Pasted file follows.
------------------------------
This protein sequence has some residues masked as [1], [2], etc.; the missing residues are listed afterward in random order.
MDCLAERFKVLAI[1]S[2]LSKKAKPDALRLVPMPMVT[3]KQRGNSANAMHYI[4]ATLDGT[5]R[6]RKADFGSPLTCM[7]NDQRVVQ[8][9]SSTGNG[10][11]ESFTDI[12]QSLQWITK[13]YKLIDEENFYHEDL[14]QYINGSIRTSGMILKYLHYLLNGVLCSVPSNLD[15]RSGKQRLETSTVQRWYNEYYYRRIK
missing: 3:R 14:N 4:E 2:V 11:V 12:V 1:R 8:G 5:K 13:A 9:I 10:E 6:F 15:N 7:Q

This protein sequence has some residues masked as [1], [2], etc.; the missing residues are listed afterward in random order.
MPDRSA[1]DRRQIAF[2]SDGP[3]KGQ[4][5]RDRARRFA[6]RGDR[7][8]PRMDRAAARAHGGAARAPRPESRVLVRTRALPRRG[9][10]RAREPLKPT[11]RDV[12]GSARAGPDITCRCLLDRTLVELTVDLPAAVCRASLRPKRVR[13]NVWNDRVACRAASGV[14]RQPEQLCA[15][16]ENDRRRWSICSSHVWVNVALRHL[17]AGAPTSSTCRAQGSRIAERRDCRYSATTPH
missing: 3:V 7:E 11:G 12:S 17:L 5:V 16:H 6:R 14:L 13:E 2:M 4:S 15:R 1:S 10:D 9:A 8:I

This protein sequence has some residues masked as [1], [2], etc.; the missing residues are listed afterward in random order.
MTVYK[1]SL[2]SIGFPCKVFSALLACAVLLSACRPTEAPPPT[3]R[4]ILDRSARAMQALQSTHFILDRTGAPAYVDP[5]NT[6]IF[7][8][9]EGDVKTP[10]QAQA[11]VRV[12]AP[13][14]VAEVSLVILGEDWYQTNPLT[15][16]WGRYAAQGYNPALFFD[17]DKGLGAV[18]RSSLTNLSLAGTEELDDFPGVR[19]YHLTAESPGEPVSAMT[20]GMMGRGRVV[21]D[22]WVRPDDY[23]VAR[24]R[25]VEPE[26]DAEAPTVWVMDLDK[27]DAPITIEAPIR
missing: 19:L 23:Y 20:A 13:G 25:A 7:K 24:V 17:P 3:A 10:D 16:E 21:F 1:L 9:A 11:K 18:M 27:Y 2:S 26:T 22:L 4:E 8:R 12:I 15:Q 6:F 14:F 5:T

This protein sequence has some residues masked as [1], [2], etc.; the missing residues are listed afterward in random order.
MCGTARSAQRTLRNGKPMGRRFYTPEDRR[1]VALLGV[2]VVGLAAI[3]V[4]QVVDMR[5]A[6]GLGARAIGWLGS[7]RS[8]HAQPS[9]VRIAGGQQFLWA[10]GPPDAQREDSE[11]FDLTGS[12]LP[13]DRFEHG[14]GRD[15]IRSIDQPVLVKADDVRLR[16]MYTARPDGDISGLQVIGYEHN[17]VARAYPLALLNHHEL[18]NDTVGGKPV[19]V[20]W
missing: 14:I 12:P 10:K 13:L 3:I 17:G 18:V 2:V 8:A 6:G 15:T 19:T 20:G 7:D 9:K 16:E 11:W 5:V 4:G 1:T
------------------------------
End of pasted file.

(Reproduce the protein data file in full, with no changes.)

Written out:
This protein sequence has some residues masked as [1], [2], etc.; the missing residues are listed afterward in random order.
MDCLAERFKVLAI[1]S[2]LSKKAKPDALRLVPMPMVT[3]KQRGNSANAMHYI[4]ATLDGT[5]R[6]RKADFGSPLTCM[7]NDQRVVQ[8][9]SSTGNG[10][11]ESFTDI[12]QSLQWITK[13]YKLIDEENFYHEDL[14]QYINGSIRTSGMILKYLHYLLNGVLCSVPSNLD[15]RSGKQRLETSTVQRWYNEYYYRRIK
missing: 3:R 14:N 4:E 2:V 11:V 12:V 1:R 8:G 5:K 13:A 9:I 10:E 6:F 15:N 7:Q

This protein sequence has some residues masked as [1], [2], etc.; the missing residues are listed afterward in random order.
MPDRSA[1]DRRQIAF[2]SDGP[3]KGQ[4][5]RDRARRFA[6]RGDR[7][8]PRMDRAAARAHGGAARAPRPESRVLVRTRALPRRG[9][10]RAREPLKPT[11]RDV[12]GSARAGPDITCRCLLDRTLVELTVDLPAAVCRASLRPKRVR[13]NVWNDRVACRAASGV[14]RQPEQLCA[15][16]ENDRRRWSICSSHVWVNVALRHL[17]AGAPTSSTCRAQGSRIAERRDCRYSATTPH
missing: 3:V 7:E 11:G 12:S 17:L 5:V 16:H 6:R 14:L 13:E 2:M 4:S 15:R 1:S 10:D 9:A 8:I

This protein sequence has some residues masked as [1], [2], etc.; the missing residues are listed afterward in random order.
MTVYK[1]SL[2]SIGFPCKVFSALLACAVLLSACRPTEAPPPT[3]R[4]ILDRSARAMQALQSTHFILDRTGAPAYVDP[5]NT[6]IF[7][8][9]EGDVKTP[10]QAQA[11]VRV[12]AP[13][14]VAEVSLVILGEDWYQTNPLT[15][16]WGRYAAQGYNPALFFD[17]DKGLGAV[18]RSSLTNLSLAGTEELDDFPGVR[19]YHLTAESPGEPVSAMT[20]GMMGRGRVV[21]D[22]WVRPDDY[23]VAR[24]R[25]VEPE[26]DAEAPTVWVMDLDK[27]DAPITIEAPIR
missing: 19:L 23:Y 20:A 13:G 25:A 7:K 24:V 17:P 3:A 10:D 16:E 21:F 1:L 9:A 11:K 18:M 27:Y 2:S 26:T 22:L 4:E 8:R 12:I 15:Q 6:F 14:F 5:T

This protein sequence has some residues masked as [1], [2], etc.; the missing residues are listed afterward in random order.
MCGTARSAQRTLRNGKPMGRRFYTPEDRR[1]VALLGV[2]VVGLAAI[3]V[4]QVVDMR[5]A[6]GLGARAIGWLGS[7]RS[8]HAQPS[9]VRIAGGQQFLWA[10]GPPDAQREDSE[11]FDLTGS[12]LP[13]DRFEHG[14]GRD[15]IRSIDQPVLVKADDVRLR[16]MYTARPDGDISGLQVIGYEHN[17]VARAYPLALLNHHEL[18]NDTVGGKPV[19]V[20]W
missing: 14:I 12:P 10:K 13:L 3:I 17:G 18:V 2:V 8:A 6:G 15:T 19:T 20:G 7:D 9:K 16:E 11:W 5:V 4:G 1:T